Despite the clear problems created by the COVID-19 pandemic, the gambling industry has started to find opportunities to grow and achieve some positives as a result of the massive changes we are now experiencing. Founder and CEO for Corridor Consulting John Pappas is fairly positive about how the industry can come out of this, so our Becky Liggero Fontana caught up with him during the SBC Digital Summit.
One of the benefits of this pandemic has been the kind of simplicity the pandemic has brought to lawmaking, allowing some states to bring forward their own gambling initiatives. “Positive or negative, it is having an impact across the country, and we expect that we’re going to see regulations for internet gaming slow down, but in some cases they are speeding up,” Pappas said. “I’ll use Michigan as a great example. Michigan had passed an internet gaming and internet sports betting law at the end of last year. The expectation is that they wouldn’t launch those products until 2021, but right now the Michigan regulators and the Governor recognized the need to get those products up and running to bring new revenue into the state, so they’re fast tracking that. And we would expect to see Michigan maybe launch sometime at best case scenario late summer, early fall, but that’s still fast tracking it about 3 or 4 months.”
That’s not the case everywhere, unfortunately. “Where we’re seeing the slowdown is in the states where were in the process of debating legislation, because all those legislatures are closed right now, and it’s kind of a scattering of when they’re going to come back,” he said. “Some states may come back as soon as next week, but the sessions are going to be very limited.”
For those states that have nothing gambling related passed and ready to implement, Pappas cautioned against trying to go for the obvious money grab. “There is a risk anytime we’ve seen a state authorize internet gaming or sports betting, when they’re doing it to fill a budget gap, we’re always seeing very high tax rates and extremely high licensing fees, which as we know from the industry, that makes it very difficult to compete with the unregulated market,” he said. “When you have a high tax rate, it makes barrier to entry very high, when you have a $10 million, $20 million licensing fee. There needs to be both an education on internet gaming can bring revenue, but you have to do it in a responsible way. You can’t be short sighted and say ‘Hey, let’s try to squeeze as much juice out of this lemon as we can,’ because then at the end, you don’t have any juice left.”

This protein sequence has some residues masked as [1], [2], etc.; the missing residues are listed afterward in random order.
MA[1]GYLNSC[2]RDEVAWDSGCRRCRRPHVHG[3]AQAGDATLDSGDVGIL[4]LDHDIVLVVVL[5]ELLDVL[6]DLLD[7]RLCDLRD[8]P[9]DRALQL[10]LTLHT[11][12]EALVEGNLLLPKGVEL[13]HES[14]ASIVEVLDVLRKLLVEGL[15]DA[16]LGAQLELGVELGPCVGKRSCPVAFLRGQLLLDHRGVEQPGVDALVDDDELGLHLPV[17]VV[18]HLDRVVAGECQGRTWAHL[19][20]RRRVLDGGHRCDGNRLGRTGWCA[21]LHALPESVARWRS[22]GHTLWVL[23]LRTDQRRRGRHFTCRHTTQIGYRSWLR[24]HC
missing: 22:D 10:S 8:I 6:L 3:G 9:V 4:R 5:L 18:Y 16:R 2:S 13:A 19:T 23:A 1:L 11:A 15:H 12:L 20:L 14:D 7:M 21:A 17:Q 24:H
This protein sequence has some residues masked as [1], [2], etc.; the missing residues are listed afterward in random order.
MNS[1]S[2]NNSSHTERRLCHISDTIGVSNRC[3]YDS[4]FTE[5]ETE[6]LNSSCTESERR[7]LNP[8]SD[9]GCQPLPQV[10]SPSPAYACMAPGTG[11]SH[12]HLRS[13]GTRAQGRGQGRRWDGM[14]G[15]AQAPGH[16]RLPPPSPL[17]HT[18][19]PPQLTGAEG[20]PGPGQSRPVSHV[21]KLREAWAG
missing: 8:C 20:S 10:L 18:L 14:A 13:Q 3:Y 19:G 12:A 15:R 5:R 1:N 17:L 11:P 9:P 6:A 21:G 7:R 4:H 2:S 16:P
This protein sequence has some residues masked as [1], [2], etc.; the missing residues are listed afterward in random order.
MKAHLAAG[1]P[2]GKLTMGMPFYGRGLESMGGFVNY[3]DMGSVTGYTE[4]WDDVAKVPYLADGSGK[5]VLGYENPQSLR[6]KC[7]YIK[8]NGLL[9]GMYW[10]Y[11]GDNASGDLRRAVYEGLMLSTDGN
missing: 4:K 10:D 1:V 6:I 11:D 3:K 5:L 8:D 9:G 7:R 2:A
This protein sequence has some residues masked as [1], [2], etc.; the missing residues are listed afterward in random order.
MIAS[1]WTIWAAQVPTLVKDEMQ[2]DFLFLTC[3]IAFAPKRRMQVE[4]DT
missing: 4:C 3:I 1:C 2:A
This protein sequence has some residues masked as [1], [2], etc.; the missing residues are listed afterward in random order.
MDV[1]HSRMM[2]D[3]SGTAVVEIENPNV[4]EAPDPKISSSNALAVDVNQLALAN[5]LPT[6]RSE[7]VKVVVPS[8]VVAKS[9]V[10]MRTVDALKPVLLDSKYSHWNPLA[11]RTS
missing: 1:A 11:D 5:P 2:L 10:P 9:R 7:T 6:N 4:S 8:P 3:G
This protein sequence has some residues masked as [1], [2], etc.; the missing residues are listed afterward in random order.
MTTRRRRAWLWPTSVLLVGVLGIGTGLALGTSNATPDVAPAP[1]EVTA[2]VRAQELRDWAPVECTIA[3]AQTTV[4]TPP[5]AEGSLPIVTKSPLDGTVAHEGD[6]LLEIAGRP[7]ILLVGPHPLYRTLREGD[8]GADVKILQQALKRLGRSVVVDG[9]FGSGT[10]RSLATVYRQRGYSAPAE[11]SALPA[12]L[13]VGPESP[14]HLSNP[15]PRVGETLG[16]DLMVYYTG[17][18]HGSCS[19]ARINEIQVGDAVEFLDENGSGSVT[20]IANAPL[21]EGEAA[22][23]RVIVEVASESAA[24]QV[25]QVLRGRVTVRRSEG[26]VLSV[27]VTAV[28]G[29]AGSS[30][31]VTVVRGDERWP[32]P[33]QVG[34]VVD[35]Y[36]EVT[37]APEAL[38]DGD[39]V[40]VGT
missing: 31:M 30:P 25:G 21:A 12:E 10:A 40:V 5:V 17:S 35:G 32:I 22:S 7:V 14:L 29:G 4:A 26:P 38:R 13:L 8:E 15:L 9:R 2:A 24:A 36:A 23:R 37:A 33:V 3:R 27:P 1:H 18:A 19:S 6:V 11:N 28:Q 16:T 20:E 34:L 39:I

When regulating new gambling activities comes up, one of the biggest concerns is always to do with problem gambling. Pappas acknowledged that the industry has to do their own part. “I think there is a heightened sense of, ‘Hey, people are stuck at home, people with problems, are they going to be exposed?’ And I think there’s a real legitimate concern there,” he said. “So I think industry being proactive, and not just saying ‘Hey, do this because it’s going to create a lot of revenue.’ Just say, ‘Hey, let’s do this in a thoughtful way, let’s do this in a way that protects consumers right now in this COVID era, but also longer term.’ That needs to be part of the message. If it’s not, we can’t just pay it lip service, they actually have to demonstrate how the industry is being responsible. And if they don’t do that, the backlash is going to be far worse.”
Finally, when asked for his predictions for the industry going forward, Pappas saw the biggest opportunity in his favorite game. “Poker is cool again,” he said. “I’ve been ahead of my time on this for a long time. I have obviously a personal passion for the game of poker, as a poker enthusiast but also as an advocate of the game for over 10 years in my role as Executive Director for the Poker Players Alliance.”
He suggested that operators should look hard at offering poker, if they haven’t already. “I think we saw in New Jersey that the revenue from Poker was up 100% in March versus February, I think we’re going to see those numbers continue to rise. And you’re exactly right, Poker is a very social game, and it’s certainly during this time, a great distraction, and the great thing about Poker is that you can play for such low stakes. A $5, $10 buy-in tournament can entertain me for 3 or 4 hours. And that is amazing dollar for entertainment time, you’re not going to get that anywhere else. So I think online poker really is well positioned as a product to talk to lawmakers about, and it should always be a part of the equation.”